A statewide school-safety program created after a fatal school shooting in Western Kentucky has had its budget slashed nearly 60 percent in the past five years.
The Safe Schools Program has seen its funding plummet from $10.4 million in 2007-08 to $4.5 million this year, prompting the Kentucky Center for School Safety to drastically reduce its school safety audits and districts to strain to find other money to pay for maintaining safety and order in schools.
But some Kentucky education leaders and legislators are saying those cuts need to be re-examined in the aftermath of the mass murder of students and teachers Friday at Sandy Hook Elementary School in Newtown, Conn.
“It’s something we’re going to have to look at in light of what happened at Sandy Hook. But we should wait and see what exactly happened in Connecticut,” said state Rep. Carl Rollins, a Midway Democrat who heads the House Education Committee. “Our schools are still safe places.”
Jon Akers, the Center for School Safety’s executive director, said his agency has reduced its training programs for school officials by about half and canceled its annual safety conference this year.
Akers said the center will perform 57 audits of school safety this year — down from 90 when it was fully funded. In those audits, a team of experts visit a school to assess its safety needs.
“The cuts have limited what I can do and what superintendents can do, but we still try to find ways to make things happen,” Akers said. “We still provide training, technical assistance and safe school assessments in the school districts, but not as much as I would like.”
Kentucky Education Commissioner Terry Holliday said he’s confident the state’s schools are safe, but he said the funding cut needs to be examined. “I worry that we’re not able to do as many school safety audits as we would like.”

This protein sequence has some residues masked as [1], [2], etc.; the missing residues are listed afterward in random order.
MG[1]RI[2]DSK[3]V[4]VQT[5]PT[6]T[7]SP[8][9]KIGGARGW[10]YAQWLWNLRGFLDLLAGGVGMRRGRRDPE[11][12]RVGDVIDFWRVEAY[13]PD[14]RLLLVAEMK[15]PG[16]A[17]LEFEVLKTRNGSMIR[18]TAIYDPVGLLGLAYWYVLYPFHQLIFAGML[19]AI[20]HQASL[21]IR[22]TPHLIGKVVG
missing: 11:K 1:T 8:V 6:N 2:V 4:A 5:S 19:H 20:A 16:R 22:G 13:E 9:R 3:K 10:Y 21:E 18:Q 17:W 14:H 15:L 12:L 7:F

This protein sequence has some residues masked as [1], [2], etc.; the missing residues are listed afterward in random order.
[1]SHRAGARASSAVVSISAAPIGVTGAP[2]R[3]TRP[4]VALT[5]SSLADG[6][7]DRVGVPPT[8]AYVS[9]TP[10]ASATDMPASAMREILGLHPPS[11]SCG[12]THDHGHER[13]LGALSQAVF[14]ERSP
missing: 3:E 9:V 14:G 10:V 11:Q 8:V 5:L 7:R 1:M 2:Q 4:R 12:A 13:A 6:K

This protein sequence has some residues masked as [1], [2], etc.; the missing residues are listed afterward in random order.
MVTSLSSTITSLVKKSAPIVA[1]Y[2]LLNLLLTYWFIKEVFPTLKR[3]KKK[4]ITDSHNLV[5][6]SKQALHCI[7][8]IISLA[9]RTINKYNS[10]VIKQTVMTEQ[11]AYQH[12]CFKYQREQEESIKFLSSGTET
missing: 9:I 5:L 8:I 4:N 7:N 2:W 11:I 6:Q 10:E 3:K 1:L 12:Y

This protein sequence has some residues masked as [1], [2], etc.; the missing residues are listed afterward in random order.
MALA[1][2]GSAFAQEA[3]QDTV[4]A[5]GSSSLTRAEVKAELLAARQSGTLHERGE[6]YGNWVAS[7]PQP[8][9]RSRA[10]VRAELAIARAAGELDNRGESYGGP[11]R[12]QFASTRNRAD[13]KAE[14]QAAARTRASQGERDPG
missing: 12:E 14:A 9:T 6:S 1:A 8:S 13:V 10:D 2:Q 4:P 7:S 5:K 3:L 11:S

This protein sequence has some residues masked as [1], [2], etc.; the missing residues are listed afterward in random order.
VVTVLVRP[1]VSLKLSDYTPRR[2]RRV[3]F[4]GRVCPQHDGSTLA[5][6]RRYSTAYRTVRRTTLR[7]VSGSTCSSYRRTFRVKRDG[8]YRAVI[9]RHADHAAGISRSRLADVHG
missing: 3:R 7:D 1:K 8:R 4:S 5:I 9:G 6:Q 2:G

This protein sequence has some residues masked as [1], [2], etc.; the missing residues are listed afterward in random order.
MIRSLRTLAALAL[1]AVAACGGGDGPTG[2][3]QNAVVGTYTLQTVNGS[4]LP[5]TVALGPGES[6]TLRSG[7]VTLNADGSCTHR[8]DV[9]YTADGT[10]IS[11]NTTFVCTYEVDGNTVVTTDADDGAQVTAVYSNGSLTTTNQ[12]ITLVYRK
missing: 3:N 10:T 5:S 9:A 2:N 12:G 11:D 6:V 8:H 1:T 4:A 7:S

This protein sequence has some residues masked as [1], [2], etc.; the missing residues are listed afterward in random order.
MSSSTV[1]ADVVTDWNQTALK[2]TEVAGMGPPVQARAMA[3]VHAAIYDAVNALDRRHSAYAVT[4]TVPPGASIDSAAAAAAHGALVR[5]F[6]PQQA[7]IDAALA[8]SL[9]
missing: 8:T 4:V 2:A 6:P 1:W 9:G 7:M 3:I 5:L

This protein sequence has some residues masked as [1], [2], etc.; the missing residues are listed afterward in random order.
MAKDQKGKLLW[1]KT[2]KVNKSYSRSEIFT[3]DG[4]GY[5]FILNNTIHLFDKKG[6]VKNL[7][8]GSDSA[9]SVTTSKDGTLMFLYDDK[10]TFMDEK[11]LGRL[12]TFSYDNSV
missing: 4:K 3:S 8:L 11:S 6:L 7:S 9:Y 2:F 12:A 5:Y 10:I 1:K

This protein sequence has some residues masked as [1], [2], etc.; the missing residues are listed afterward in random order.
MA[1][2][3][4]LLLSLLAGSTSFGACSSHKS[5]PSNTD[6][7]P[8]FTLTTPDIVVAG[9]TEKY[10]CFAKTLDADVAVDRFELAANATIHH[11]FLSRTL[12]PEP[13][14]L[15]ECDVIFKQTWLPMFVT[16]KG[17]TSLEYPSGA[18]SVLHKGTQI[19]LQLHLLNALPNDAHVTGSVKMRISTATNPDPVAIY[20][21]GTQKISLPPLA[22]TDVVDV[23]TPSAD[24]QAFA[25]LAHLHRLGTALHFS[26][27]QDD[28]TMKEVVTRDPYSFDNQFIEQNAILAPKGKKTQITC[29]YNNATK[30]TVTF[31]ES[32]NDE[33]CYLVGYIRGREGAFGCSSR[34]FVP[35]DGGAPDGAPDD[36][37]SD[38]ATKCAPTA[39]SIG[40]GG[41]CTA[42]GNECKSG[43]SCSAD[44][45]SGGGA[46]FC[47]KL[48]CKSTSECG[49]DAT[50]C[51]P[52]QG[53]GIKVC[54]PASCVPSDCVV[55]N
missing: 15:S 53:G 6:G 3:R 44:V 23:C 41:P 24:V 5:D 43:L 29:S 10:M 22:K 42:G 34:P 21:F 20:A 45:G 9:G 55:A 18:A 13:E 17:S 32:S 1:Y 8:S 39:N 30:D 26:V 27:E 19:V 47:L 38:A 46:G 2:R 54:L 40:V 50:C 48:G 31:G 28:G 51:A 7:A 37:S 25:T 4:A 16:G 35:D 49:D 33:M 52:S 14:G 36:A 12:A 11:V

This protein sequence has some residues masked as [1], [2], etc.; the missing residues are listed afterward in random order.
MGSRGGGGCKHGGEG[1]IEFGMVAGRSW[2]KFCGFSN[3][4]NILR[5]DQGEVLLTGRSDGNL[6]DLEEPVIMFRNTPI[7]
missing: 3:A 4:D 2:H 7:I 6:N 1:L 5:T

Begun in 1998
The General Assembly created the Safe School program in 1998, just months after a shooting at Heath High School in West Paducah killed three students and injured five others.
It funds the Kentucky Center for School Safety, based at Eastern Kentucky University. And it provides a stream of state money to districts dedicated for costs of maintaining order and security.
But the recession hit the program with a sharp funding decline as Gov. Steve Beshear and the General Assembly grappled with falling tax revenues and soaring costs for public pension obligations, Medicaid and state debt payments.
“This is symptomatic of a larger problem we have in Kentucky of bearing our responsibilities to the citizens we’re supposed to serve,” said state Rep. Jim Wayne, D-Louisville. “Until we face up to the financial crisis that we’re in, so many important support services for children and others will continue to erode.”
Beshear spokeswoman Kerri Richardson said safety in schools is an administration priority. “As we look toward future budgets, we will look for opportunities to restore many of the needs in education, such as professional development, textbooks, and the Center for School Safety,” Richardson said.
When the program was funded at $10 million, Akers said, his center got about $1 million with the remaining $9 million distributed among school districts under a formula based partly on student population.
Now, he said, his center gets $830,000 with about $3.7 million going to the districts.
Those districts, he said, can use their funds for security equipment and school resource officers — trained and armed law enforcement officers...